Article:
https://doi.org/10.7554/eLife.40497.026
Figure 6 with 3 supplements
Enrichment of Bcd binding in Zld hubs.

(A) Three-dimensional volume renderings of an interphase nucleus showing the dynamic nature of Zld hubs (see Figure 5—video 2, Figure 5—video 3).The 3D axes indicate the xyz axes and the arrow lengths are 2 μm along each direction. (B) Representative snapshot of the interphase distribution of Zelda, yellow scale bar is 2 μm. (C) Relative Zelda Density map for the nucleus shown in (B), the arrow on the colorbar indicates the threshold for defining a region as high density (corresponding to hubs). (D) Fold enrichment in the density of bound molecules of Bcd in the anterior, middle, and posterior embryo, and of Zld, in Zld hubs vs. the rest of the nucleoplasm. Error bars show standard error over three embryos with a total of 1344, 3921, 481 nuclear images for Bcd Ant, Mid, and Post, respectively, and 4399 for Zld.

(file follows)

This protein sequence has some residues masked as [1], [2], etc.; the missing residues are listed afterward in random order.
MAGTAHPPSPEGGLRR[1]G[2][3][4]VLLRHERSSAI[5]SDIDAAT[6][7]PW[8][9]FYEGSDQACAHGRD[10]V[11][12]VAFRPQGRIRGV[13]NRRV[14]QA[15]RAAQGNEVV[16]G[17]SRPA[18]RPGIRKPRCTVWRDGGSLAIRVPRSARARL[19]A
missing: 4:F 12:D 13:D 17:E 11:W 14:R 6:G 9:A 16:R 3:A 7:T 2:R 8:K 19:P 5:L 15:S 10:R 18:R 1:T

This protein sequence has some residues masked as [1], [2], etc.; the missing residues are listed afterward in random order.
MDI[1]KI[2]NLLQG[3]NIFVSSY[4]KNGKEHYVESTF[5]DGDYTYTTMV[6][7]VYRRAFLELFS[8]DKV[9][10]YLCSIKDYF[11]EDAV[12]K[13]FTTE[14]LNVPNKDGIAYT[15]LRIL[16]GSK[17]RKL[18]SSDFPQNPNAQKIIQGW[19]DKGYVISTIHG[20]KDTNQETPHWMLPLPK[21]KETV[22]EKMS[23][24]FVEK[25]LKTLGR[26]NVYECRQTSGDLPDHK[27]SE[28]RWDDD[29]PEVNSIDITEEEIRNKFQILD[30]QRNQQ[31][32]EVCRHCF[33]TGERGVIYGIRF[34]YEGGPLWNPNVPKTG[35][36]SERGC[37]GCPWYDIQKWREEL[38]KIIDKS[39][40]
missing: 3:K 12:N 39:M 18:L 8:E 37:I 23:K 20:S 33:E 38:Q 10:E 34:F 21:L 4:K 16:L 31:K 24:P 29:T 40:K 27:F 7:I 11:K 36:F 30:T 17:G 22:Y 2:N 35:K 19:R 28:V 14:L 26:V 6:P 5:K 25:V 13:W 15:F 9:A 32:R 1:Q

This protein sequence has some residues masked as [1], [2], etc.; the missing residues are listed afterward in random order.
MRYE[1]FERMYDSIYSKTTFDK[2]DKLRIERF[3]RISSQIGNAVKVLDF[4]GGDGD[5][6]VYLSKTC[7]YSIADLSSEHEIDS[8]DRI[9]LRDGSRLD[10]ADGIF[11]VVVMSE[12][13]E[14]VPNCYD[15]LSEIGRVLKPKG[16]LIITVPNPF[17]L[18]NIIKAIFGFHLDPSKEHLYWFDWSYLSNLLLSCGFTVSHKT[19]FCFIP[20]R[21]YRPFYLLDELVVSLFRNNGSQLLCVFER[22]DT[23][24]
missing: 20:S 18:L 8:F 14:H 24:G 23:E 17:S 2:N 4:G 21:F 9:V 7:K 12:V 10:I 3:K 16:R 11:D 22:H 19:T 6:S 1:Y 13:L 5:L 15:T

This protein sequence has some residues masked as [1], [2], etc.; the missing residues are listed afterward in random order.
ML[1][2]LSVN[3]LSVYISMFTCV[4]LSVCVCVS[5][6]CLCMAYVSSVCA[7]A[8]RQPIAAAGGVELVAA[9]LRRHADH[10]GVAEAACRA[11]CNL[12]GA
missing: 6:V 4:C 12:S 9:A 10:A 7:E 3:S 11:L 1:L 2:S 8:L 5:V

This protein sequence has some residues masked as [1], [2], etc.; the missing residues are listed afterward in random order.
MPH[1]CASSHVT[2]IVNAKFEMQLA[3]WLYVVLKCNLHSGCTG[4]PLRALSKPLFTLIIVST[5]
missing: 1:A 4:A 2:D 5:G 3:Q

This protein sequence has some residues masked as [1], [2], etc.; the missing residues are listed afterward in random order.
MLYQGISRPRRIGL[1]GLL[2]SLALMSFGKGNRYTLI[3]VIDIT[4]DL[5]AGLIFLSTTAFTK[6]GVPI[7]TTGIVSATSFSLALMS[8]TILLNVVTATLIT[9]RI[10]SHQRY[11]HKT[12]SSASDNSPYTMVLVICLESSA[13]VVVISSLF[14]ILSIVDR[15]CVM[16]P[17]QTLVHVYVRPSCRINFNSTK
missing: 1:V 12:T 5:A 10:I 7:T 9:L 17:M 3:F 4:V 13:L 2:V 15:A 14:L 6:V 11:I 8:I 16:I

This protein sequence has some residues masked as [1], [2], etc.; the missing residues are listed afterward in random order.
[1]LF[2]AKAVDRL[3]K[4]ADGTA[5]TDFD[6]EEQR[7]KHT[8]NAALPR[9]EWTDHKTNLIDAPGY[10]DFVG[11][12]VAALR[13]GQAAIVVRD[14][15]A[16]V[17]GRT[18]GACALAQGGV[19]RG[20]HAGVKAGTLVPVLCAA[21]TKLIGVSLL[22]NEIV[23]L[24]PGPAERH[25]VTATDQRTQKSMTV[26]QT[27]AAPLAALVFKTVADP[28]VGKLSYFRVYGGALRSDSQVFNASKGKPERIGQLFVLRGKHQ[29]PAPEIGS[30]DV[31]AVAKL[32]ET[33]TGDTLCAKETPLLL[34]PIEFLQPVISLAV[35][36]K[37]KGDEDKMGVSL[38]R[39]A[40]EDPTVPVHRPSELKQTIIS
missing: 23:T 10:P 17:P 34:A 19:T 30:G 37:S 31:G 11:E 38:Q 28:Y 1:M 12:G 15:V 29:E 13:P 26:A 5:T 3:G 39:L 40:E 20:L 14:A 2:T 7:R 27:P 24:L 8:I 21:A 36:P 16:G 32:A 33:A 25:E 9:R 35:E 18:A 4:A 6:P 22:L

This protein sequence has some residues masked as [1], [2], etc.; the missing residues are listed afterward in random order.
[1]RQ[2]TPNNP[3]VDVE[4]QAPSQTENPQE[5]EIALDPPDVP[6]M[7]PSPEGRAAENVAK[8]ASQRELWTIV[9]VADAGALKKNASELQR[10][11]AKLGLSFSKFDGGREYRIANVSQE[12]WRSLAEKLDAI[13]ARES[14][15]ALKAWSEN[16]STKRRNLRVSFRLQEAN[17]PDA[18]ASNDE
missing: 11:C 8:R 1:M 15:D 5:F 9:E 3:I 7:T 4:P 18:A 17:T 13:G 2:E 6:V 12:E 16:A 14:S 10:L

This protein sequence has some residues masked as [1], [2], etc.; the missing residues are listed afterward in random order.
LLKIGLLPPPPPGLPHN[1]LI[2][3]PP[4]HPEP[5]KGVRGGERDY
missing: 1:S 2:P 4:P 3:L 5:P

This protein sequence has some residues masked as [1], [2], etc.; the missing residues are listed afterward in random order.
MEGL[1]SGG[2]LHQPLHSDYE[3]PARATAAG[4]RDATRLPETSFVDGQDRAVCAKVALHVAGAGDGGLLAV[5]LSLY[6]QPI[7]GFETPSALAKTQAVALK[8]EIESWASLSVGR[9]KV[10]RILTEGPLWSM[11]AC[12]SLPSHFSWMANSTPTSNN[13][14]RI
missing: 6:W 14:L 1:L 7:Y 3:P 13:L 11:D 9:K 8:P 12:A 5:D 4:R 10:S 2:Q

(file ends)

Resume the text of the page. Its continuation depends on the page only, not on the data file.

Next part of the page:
https://doi.org/10.7554/eLife.40497.027
Figure 6—figure supplement 1
Analysis of Zelda density.

(A) Major steps in nuclear segmentation algorithm, the Zelda image is first low-pass filtered and then converted to a binary mask through adaptive thresholding, a hand drawn mask is applied to remove regions of low contrast and the embryo edge. The binary mask is dilated, a label matrix is calculated and regions not meeting eccentricity and size cutoffs are removed. The relative density map for each nucleus is then calculated using the distribution of intensity values within each nucleoplasm. (B) More examples of calculated density maps. (C) Histograms of high-density areas and nuclear areas. Distributions are from 33,041 images of nuclei. (D) Mean number of single trajectories in high-density vs. low-density regions per nuclear image, for a total of 1344, 3921, 489, nuclear images in the Anterior (Ant), Middle (Mid), and Posterior(Mid) positions for Bcd, respectively, and 4399 for Zld with trajectories (# in High Density/# in low Density) of 4326/12437, 3921/11211, 836/1793 for Bcd Ant, Mid, and Post, respectively, and 25470/66923 for Zld. Error bars are standard errors over all nuclear images.

https://doi.org/10.7554/eLife.40497.028
Figure 6—figure supplement 2
Cumulative probability of trajectories vs. relative Zelda density.